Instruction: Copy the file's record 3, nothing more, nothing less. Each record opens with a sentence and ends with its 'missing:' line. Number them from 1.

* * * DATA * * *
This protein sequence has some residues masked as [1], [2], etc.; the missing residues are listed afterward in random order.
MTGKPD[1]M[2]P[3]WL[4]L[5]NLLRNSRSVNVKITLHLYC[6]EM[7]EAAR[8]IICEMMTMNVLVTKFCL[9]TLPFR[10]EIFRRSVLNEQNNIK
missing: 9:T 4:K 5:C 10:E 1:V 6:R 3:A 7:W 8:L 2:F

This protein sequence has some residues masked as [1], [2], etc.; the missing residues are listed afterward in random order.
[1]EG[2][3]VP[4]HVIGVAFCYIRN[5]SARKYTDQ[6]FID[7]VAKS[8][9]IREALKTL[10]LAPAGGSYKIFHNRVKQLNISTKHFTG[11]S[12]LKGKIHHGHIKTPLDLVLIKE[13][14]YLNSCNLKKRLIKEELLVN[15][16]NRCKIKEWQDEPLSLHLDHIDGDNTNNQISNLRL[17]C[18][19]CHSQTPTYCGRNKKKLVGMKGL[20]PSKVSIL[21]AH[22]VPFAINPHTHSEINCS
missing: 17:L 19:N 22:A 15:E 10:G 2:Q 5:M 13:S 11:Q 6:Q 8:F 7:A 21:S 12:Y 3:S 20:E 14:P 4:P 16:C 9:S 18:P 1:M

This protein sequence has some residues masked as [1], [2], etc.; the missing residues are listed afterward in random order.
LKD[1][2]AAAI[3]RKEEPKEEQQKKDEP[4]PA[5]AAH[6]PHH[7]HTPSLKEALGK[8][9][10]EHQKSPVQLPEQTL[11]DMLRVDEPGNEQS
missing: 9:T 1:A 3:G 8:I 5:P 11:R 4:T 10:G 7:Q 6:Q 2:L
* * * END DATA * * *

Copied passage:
This protein sequence has some residues masked as [1], [2], etc.; the missing residues are listed afterward in random order.
LKD[1][2]AAAI[3]RKEEPKEEQQKKDEP[4]PA[5]AAH[6]PHH[7]HTPSLKEALGK[8][9][10]EHQKSPVQLPEQTL[11]DMLRVDEPGNEQS
missing: 9:T 1:A 3:G 8:I 5:P 11:R 4:T 10:G 7:Q 6:Q 2:L